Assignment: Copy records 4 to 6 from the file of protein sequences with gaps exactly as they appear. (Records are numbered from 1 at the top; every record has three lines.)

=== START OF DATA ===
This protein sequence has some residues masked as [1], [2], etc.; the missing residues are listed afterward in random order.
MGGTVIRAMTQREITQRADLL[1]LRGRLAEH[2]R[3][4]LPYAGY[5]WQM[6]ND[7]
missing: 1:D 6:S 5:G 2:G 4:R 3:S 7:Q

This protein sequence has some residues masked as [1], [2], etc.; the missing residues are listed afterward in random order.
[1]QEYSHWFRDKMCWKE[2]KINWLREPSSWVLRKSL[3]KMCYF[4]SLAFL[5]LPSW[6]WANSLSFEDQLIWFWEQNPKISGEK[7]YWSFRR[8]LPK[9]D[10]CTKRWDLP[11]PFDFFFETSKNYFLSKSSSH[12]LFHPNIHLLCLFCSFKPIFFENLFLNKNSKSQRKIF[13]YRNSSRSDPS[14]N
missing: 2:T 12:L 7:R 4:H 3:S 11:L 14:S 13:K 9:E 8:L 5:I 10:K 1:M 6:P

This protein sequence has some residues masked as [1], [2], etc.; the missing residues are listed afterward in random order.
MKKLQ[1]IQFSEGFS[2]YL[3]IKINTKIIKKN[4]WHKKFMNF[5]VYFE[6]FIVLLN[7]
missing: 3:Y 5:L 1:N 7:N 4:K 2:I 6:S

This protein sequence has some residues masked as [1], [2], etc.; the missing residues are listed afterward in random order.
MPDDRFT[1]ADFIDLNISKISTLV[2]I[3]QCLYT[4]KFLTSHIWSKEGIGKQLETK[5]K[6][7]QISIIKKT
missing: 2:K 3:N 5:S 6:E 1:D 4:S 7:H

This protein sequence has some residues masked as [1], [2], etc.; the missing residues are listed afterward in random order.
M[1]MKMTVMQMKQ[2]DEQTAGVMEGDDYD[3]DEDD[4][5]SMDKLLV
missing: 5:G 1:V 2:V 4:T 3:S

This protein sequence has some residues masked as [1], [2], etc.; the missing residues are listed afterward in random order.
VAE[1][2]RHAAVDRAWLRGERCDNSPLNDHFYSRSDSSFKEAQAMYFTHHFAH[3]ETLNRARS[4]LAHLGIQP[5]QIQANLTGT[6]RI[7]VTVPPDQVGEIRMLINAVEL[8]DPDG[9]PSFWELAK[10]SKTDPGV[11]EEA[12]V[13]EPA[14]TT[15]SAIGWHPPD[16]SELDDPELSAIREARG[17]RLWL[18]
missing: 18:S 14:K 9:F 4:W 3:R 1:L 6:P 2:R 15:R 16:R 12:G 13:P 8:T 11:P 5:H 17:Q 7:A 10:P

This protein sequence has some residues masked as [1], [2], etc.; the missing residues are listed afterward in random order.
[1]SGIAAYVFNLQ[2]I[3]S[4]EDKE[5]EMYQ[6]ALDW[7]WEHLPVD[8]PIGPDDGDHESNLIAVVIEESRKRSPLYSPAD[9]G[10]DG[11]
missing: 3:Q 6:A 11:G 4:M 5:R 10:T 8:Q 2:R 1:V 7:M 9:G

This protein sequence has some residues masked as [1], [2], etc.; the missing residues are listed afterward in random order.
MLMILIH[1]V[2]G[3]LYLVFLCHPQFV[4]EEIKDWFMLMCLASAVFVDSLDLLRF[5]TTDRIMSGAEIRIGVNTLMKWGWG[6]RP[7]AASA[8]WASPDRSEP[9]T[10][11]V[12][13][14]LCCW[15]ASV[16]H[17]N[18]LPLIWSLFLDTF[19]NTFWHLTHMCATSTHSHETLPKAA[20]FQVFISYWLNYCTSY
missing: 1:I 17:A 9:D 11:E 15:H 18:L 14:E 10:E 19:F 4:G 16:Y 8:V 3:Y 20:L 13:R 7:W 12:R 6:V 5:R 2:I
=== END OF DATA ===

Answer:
This protein sequence has some residues masked as [1], [2], etc.; the missing residues are listed afterward in random order.
MPDDRFT[1]ADFIDLNISKISTLV[2]I[3]QCLYT[4]KFLTSHIWSKEGIGKQLETK[5]K[6][7]QISIIKKT
missing: 2:K 3:N 5:S 6:E 1:D 4:S 7:H

This protein sequence has some residues masked as [1], [2], etc.; the missing residues are listed afterward in random order.
M[1]MKMTVMQMKQ[2]DEQTAGVMEGDDYD[3]DEDD[4][5]SMDKLLV
missing: 5:G 1:V 2:V 4:T 3:S

This protein sequence has some residues masked as [1], [2], etc.; the missing residues are listed afterward in random order.
VAE[1][2]RHAAVDRAWLRGERCDNSPLNDHFYSRSDSSFKEAQAMYFTHHFAH[3]ETLNRARS[4]LAHLGIQP[5]QIQANLTGT[6]RI[7]VTVPPDQVGEIRMLINAVEL[8]DPDG[9]PSFWELAK[10]SKTDPGV[11]EEA[12]V[13]EPA[14]TT[15]SAIGWHPPD[16]SELDDPELSAIREARG[17]RLWL[18]
missing: 18:S 14:K 9:F 4:W 3:R 1:L 6:P 2:R 15:R 16:R 12:G 13:P 8:T 11:P 5:H 17:Q 7:A 10:P